Rules of Standbys. The standby letter of credit comes from the banking legislation of the United States , which forbids US credit institutions from assuming guarantee obligations vis-à-vis third parties. To circumvent this rule, the US banks created the standby letter of credit, which is based on the uniform customs and practice for documentary credits (infra). In 1998 the International Chamber of Commerce (ICC) added ISP98 (International Standby Practices 98) as the rules to guide standby letters of credit. These rules are slowly being adopted; however, many of the standby letters of credit continue to rely on the ICC's older guide, Uniform Customs and Practices for Documentary Credits, 1993 revision, ICC Publication 500.
Transmitted Electronically. Today standby letters of credit are transmitted electronically on a bank-to-bank basis. So one must be very concerned if presented with a hard copy of a standby; it is likely a fraudulent instrument. This is not to preclude pro forma writings of standbys where the parties agree on the terms, and the applicant takes these terms to the bank and has the bank incorporate them into the electronic standby. There is a pro forma standby below.
9| What are the similarities with a bank guarantee?
Like the bank guarantee, the standby letter of credit is abstract in nature, i.e. it is legally separated from the underlying transaction. The SLC stands alone and apart from the contract of which it guarantees performance. For payment, the issuing or confirming bank looks at the four-corners of the instrument as to determine if payment should be made… not to the terms of the underlying contract.
10| Is there fraud associated with standby letter of credits?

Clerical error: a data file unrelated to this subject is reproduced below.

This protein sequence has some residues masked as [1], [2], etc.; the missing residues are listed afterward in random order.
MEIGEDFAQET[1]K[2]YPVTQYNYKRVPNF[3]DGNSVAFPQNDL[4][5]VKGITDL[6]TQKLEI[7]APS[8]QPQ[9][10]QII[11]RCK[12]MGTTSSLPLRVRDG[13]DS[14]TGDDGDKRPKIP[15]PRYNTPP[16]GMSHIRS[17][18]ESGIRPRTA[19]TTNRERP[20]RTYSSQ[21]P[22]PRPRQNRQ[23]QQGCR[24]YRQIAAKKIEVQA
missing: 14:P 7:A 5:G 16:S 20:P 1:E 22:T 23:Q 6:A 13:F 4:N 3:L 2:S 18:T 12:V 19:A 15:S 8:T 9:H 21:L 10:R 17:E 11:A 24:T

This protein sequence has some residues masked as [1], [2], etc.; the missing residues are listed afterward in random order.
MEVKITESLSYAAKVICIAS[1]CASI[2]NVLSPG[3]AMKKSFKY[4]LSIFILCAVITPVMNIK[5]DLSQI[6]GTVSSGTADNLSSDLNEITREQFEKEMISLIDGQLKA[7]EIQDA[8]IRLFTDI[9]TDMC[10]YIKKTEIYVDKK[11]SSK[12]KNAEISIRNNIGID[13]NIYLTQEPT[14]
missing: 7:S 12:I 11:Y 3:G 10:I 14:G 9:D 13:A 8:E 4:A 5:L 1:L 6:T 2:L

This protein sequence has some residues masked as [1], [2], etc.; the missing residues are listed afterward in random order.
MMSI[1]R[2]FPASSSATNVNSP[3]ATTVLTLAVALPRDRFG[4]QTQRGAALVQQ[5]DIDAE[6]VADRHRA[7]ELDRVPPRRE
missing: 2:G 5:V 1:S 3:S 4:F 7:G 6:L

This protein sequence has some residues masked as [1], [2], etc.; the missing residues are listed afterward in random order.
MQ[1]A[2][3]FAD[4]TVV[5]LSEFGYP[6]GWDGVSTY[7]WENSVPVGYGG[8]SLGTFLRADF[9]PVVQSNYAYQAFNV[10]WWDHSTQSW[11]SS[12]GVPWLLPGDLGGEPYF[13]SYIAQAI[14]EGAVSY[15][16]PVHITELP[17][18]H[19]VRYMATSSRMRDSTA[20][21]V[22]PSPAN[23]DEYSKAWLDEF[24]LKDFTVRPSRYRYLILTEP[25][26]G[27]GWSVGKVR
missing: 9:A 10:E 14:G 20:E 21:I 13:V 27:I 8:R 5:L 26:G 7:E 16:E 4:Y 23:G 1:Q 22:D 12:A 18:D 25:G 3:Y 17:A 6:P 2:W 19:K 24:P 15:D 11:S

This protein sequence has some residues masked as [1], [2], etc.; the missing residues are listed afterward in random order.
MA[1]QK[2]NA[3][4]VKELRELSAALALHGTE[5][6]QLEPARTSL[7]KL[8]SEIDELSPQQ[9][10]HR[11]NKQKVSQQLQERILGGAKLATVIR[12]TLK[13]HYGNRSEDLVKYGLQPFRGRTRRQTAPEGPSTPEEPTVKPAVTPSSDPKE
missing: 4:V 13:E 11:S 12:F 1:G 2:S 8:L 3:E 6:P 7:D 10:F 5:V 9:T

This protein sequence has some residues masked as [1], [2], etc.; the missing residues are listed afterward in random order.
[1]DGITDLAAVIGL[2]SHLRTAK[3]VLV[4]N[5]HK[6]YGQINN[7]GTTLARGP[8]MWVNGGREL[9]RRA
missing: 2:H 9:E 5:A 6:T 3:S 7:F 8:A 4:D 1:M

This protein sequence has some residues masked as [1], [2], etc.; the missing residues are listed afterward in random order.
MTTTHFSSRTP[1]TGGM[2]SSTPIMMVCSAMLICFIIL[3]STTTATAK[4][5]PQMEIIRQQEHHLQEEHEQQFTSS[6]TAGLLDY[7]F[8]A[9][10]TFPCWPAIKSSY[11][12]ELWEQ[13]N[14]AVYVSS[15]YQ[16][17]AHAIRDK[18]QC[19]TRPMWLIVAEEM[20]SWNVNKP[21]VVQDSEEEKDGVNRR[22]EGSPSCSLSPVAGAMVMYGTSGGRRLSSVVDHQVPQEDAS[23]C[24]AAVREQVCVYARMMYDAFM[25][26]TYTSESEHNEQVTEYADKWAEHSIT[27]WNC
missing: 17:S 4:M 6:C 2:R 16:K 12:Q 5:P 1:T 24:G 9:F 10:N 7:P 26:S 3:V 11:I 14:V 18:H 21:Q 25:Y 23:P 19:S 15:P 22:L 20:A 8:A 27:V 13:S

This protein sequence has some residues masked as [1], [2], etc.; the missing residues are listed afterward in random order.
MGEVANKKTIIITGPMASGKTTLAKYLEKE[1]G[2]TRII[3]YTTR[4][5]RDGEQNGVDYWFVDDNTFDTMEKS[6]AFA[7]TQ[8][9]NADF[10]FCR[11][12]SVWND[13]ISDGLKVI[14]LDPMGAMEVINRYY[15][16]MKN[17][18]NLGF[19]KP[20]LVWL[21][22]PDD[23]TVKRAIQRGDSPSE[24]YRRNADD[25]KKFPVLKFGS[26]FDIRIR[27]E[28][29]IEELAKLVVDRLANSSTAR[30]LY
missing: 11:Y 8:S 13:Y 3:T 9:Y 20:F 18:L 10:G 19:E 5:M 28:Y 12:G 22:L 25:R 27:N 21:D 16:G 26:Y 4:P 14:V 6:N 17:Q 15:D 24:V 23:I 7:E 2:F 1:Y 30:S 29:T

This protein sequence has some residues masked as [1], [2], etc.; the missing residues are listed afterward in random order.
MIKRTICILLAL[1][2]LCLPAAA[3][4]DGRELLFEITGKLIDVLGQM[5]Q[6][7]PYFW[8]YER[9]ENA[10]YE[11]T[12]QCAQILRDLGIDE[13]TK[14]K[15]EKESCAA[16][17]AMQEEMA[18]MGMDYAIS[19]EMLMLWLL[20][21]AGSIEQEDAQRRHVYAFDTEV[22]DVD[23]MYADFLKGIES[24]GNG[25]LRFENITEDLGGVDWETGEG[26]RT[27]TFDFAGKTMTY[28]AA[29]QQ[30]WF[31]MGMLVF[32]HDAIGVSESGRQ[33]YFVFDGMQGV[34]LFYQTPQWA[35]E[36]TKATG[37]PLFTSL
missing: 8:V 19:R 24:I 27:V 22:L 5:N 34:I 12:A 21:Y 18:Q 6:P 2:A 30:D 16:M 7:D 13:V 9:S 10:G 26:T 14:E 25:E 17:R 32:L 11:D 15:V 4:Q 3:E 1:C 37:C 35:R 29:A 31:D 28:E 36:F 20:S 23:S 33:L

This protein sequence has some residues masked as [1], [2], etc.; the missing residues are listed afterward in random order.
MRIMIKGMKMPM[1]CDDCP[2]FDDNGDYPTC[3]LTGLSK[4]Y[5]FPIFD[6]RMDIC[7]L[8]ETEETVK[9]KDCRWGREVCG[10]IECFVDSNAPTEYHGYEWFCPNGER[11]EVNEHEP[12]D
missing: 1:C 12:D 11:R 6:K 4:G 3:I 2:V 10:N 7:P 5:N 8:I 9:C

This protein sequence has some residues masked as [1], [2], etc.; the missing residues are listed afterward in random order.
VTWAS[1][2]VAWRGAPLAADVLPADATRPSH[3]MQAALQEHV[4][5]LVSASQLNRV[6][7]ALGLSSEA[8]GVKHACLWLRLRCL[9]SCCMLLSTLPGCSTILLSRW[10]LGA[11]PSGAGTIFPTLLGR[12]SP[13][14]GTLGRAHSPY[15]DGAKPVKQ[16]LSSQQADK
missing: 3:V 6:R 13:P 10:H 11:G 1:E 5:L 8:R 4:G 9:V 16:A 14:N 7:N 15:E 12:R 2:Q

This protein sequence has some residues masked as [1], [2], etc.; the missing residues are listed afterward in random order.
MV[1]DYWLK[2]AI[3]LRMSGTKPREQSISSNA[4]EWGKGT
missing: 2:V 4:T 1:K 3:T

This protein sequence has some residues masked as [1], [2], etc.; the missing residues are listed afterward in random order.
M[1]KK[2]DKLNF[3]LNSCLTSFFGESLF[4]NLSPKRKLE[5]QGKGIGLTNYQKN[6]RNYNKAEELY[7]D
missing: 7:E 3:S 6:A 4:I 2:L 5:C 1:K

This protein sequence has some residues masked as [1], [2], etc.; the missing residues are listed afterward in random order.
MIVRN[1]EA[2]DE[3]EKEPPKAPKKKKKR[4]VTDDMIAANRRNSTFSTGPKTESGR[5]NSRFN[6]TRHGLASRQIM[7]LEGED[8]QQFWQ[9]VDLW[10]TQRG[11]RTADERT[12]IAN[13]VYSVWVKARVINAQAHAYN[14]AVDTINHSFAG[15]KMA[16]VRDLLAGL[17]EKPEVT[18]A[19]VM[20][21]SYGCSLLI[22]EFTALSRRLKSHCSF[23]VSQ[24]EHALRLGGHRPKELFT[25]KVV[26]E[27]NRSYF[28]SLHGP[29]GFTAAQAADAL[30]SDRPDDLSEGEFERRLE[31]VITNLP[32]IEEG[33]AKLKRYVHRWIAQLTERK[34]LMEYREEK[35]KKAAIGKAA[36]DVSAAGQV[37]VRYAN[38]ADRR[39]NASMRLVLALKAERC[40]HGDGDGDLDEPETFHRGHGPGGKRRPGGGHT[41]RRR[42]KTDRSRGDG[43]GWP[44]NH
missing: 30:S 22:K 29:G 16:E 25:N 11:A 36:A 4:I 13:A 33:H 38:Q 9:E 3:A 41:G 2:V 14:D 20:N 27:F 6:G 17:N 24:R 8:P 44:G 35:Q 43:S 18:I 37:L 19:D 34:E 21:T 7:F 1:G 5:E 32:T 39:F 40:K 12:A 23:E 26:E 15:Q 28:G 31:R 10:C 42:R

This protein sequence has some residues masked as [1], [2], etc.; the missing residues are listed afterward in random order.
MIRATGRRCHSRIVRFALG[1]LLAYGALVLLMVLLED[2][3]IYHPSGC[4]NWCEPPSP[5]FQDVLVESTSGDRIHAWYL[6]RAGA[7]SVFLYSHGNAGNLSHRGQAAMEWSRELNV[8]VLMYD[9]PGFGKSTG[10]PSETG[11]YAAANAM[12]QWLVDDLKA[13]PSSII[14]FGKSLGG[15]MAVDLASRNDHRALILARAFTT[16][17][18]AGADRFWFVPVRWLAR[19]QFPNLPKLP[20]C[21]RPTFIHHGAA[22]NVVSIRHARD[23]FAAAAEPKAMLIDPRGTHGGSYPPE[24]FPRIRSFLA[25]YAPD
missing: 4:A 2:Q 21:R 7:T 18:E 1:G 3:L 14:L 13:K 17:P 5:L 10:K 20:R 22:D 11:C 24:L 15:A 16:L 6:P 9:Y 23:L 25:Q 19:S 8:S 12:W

Fraudulent Instruments. There are many forged standby letters of credits; i.e. they are NOT issued by the bank that is represented as the issuer. The authenticity should always be checked (See Paragraph d. below for very important warning). The fake financial instrument may have a face value of anything from $5 million to $600 million or even billions of dollars (or other currencies), and they usually give the appearance of being tied to a major international bank. The scheme involves investors being persuaded to buy these standby letters of credits after being offered discounts of over 40%, more or less. The investor would then look forward to redeeming the full face value on maturity (e.g. one year's time), thereby securing a healthy profit. Of course no profit is forthcoming; the investor only suffers the loss of the price paid for the bogus instruments. Banks do not issue standbys for this type of proposition. Standby letter of credits are NOT investment products. Standby letter of credits are issued by banks to cover the liability of its customer to a third party that the bank agrees to pay. Sometimes fraudsters use the discounted Standby letter of credit as bait to secure an advance fee (e.g. 1% of the SLC's face value). The advance fee is represented to pay for alleged due diligence and administration procedures, but is merely pocketed by the perpetrators resulting in a fraud loss to the investor.